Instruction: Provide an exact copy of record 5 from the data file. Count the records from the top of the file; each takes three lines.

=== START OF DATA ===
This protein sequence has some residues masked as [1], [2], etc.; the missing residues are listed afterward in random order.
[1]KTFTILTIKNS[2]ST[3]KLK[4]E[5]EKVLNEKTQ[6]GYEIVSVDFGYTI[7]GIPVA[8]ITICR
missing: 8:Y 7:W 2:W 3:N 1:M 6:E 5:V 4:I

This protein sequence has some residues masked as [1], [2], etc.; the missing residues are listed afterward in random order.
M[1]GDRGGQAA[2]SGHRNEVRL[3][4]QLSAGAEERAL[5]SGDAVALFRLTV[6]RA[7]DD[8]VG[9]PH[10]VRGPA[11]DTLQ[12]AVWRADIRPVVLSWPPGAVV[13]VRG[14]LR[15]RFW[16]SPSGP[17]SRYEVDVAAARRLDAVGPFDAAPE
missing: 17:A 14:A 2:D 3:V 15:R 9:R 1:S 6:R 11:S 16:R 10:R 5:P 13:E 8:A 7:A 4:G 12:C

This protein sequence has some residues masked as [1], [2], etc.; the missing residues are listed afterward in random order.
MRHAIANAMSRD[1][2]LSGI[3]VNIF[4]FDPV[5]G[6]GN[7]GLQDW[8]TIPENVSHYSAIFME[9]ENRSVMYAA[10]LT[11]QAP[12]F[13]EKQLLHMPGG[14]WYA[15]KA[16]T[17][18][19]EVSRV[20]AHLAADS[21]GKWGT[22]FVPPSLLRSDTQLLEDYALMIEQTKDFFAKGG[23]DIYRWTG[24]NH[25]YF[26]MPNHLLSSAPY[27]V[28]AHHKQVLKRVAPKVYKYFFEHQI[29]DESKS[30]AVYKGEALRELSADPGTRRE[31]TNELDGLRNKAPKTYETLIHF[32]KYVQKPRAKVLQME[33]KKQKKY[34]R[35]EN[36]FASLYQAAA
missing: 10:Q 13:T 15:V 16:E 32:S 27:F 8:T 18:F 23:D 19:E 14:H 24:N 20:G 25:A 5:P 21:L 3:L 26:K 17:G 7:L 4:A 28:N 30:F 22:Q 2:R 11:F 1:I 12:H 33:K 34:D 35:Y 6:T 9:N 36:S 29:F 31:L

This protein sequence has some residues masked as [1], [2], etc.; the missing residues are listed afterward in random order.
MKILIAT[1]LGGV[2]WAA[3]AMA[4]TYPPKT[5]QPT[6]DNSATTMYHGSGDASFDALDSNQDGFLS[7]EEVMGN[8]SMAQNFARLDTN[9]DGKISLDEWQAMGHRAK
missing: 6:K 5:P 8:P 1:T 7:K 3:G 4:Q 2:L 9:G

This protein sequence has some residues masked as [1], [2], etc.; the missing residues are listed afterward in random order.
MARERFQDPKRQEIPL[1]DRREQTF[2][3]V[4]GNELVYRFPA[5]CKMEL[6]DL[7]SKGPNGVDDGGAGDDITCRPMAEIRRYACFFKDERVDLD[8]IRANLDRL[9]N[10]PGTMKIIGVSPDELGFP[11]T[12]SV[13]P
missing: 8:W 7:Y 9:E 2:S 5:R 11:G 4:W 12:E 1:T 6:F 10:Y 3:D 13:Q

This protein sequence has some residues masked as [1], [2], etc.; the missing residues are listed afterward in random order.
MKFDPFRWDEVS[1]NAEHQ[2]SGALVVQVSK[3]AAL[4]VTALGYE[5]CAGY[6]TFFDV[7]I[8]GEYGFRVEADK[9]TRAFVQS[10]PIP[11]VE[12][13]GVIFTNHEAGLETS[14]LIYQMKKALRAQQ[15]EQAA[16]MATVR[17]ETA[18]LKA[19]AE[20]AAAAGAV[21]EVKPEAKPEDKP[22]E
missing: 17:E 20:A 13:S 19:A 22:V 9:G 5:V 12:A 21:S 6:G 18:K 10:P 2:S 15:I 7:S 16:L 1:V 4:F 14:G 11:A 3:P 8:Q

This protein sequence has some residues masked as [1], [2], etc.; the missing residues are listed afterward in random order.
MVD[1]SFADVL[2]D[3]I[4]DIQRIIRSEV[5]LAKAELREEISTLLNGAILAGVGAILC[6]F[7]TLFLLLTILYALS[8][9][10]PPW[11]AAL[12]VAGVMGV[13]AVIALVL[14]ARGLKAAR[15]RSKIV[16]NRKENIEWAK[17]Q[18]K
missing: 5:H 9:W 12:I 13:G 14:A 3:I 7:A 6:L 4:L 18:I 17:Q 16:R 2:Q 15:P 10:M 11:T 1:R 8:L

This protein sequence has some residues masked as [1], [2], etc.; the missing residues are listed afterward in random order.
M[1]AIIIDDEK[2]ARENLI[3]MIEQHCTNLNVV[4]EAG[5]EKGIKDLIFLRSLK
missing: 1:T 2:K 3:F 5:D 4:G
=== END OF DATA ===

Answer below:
This protein sequence has some residues masked as [1], [2], etc.; the missing residues are listed afterward in random order.
MARERFQDPKRQEIPL[1]DRREQTF[2][3]V[4]GNELVYRFPA[5]CKMEL[6]DL[7]SKGPNGVDDGGAGDDITCRPMAEIRRYACFFKDERVDLD[8]IRANLDRL[9]N[10]PGTMKIIGVSPDELGFP[11]T[12]SV[13]P
missing: 8:W 7:Y 9:E 2:S 5:R 11:G 4:W 12:E 1:T 6:F 10:Y 3:D 13:Q